The European Club: Located an hour or so drive south of Dublin in County Wicklow, this is indeed a special golf course. Its course designer is Pat Ruddy, one of Ireland's most celebrated writers and observers of the game. How can you not love a place designed and owned by a noted golf writer? Pat and his family preside over this homespun gem and after the visit you come away knowing the Ruddys' heart and soul have been poured in it. The wonderful land was discovered by Ruddy more than ten years ago via a determined helicopter reconnaissance trip, looking for a true linksland course in the caliber of Ballybunion, Portmarnoch, Royal County Down and Royal Portrush. Well, Ruddy found it in an area frequented for generations of Dubliners for its lovely, sandy beaches. It's a grand locale for a links course with firm, fast fairways and natural green sites all set amid high rugged dunes. Unlike the old links courses, you'll find no blind shots here. On 14 of the holes, the player has a full tee-to-green view of the hole. Best yet, the routing takes one up and down and around the windswept dunes, lending sensational and inspiring views of the bay and sea. As mentioned, The European Club is family-owned and operated. It's the equivalent to a well-conceived and energetically managed local public golf course. As such, it's a neighborly and humble outpost far removed from the fast-paced world of packaged-resort and corporate-driven golf. Thus, the conditions may be spartan at times and the amenities few; but a majestic spirit of the game is prevalent at The European Club. Well done, scribe!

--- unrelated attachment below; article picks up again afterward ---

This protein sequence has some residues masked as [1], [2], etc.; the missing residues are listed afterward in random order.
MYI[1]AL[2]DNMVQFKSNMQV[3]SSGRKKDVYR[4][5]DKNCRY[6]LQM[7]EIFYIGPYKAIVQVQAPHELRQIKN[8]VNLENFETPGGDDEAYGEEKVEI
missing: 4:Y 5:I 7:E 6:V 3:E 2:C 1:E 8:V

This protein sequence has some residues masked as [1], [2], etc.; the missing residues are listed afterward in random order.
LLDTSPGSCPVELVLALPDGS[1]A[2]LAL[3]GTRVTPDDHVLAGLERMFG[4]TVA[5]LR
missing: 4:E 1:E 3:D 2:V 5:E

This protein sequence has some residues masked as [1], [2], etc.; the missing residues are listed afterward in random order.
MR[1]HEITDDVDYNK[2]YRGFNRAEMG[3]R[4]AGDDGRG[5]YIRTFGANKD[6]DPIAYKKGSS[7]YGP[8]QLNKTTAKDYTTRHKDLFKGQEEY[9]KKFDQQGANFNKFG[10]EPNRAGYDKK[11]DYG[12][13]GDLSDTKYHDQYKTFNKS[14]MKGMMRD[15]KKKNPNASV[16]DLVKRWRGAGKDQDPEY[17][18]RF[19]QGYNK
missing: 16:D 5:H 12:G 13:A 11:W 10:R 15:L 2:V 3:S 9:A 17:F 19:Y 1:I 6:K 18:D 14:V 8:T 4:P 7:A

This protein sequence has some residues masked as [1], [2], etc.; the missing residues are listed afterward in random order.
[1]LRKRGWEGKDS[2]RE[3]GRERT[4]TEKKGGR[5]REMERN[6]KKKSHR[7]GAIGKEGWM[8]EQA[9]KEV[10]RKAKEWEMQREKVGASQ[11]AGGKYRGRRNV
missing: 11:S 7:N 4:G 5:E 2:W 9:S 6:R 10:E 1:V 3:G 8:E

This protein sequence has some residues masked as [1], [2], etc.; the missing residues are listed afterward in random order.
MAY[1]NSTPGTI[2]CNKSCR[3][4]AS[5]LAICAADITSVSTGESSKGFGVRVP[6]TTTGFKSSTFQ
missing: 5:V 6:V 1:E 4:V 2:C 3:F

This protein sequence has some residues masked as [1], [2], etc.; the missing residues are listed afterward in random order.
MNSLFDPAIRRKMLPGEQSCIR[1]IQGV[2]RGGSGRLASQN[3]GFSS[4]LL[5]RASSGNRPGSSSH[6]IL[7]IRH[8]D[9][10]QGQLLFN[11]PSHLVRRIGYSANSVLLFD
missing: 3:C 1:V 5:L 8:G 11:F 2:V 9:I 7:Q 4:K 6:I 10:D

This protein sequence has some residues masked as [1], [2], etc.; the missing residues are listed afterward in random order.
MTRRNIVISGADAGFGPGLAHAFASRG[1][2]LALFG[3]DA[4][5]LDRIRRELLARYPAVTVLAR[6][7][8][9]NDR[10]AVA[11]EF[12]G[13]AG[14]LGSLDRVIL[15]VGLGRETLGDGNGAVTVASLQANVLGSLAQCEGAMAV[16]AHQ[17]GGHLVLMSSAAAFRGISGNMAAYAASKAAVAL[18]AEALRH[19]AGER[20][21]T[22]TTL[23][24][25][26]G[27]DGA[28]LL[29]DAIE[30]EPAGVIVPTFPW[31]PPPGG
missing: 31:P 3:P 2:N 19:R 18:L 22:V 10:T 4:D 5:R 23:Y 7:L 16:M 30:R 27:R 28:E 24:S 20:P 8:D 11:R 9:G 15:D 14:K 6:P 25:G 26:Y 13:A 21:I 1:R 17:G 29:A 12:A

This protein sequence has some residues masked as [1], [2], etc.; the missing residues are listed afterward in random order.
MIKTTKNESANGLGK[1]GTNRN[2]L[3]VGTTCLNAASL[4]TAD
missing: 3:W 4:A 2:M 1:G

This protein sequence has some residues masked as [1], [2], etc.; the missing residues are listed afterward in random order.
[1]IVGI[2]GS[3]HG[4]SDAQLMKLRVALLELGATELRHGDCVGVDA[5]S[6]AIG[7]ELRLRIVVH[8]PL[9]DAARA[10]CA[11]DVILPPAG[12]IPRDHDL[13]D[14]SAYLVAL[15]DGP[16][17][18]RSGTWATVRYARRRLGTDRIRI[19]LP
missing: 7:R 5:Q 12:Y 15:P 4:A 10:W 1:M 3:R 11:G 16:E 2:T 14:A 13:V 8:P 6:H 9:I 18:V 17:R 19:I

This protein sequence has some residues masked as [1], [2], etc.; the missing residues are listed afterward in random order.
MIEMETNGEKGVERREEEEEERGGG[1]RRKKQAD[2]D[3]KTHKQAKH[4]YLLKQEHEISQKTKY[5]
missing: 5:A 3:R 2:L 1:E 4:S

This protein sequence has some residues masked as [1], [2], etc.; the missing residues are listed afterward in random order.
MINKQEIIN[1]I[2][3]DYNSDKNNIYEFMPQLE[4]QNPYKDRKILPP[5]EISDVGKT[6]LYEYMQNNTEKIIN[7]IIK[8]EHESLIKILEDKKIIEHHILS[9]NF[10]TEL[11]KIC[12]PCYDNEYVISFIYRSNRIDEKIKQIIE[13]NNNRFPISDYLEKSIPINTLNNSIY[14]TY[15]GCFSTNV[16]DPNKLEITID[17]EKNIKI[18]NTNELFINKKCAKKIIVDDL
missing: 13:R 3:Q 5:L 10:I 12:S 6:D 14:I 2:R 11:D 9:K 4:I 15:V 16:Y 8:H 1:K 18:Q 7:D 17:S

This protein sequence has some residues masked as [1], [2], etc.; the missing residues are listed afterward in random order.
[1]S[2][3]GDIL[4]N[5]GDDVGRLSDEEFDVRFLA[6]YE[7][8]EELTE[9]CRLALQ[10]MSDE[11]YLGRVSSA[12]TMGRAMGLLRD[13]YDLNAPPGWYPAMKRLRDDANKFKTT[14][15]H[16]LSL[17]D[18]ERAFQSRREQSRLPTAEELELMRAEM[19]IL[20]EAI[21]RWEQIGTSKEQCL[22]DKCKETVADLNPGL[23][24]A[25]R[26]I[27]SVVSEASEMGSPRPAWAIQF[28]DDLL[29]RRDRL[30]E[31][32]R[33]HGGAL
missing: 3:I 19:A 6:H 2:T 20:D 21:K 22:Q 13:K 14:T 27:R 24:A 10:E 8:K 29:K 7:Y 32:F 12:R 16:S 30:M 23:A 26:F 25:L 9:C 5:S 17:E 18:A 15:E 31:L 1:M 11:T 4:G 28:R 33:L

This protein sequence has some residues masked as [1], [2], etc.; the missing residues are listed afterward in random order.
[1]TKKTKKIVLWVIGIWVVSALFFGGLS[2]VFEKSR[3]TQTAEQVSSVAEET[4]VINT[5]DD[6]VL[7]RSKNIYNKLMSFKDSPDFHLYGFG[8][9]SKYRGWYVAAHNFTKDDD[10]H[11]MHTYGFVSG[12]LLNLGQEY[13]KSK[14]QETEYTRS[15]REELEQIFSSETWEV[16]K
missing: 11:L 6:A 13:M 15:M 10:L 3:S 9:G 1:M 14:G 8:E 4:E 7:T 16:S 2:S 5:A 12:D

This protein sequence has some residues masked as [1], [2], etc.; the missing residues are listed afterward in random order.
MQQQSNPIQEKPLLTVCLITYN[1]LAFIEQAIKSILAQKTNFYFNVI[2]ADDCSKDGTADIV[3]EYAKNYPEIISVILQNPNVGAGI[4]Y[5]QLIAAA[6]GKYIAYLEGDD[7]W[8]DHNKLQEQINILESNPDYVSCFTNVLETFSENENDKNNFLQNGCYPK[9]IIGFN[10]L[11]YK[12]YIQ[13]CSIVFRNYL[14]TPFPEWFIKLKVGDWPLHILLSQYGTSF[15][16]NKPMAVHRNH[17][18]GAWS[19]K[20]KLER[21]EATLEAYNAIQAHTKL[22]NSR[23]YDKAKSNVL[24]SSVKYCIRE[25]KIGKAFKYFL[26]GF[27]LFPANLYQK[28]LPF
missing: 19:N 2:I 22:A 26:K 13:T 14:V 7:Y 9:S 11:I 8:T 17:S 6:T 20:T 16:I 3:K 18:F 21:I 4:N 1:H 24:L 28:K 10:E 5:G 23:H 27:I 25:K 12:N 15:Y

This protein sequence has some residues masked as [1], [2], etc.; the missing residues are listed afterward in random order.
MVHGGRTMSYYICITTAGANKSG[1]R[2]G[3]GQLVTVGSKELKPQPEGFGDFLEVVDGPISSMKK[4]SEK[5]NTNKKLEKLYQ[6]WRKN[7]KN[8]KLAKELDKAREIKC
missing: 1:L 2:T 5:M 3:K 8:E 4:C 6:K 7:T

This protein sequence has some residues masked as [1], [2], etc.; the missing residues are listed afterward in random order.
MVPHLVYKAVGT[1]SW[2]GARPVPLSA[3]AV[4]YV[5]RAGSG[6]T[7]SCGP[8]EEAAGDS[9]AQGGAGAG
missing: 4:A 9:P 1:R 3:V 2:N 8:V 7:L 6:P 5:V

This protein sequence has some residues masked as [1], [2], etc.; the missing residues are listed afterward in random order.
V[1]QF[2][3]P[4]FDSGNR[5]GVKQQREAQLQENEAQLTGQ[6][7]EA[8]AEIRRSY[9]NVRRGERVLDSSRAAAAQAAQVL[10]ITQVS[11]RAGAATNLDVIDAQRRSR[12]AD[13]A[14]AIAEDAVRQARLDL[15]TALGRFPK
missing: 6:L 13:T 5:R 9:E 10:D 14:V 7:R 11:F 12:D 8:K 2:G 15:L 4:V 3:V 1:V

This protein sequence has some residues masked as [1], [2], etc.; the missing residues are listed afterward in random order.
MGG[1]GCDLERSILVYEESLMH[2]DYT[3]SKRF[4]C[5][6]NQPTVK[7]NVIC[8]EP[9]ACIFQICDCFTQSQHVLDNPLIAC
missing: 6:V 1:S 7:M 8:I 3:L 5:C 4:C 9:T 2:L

Druids Glen: Pat Ruddy along with Tom Craddock designed this elegant, four-star parkland course. It's the venue for the Irish Open and it made a spirited bid for the Ryder Cup, only to lose out to the equally elegant and to the deeper financial resources of The K Club. If you're looking for a course with exquisite plantings and landscaping, exceptional conditioning and first-class amenities, Druids Glen is the place for you. It's also an excellent layout with a diverse and rich assortment of holes requiring steady shotmaking throughout. Fittingly located in Wicklow dubbed The Garden of Ireland--Druids Glen is surely one of the most scenic parkland courses in all of Ireland. Its trademark hole is the Augusta-like 12th, where a preserved stone altar of pre-Christian worship sits on a hillside overlooking the green. Landscaping in the form of a Celtic cross highlights the hillside. One word of warning for aquaphobes: water hazards beckon here. There are ponds, lakes and brooks lurking on the premises. The 18th hole, a daunting uphill par-five, challenges players with three cascading ponds guarding the green. Indeed, it must make for lively last round theater for the Irish Open!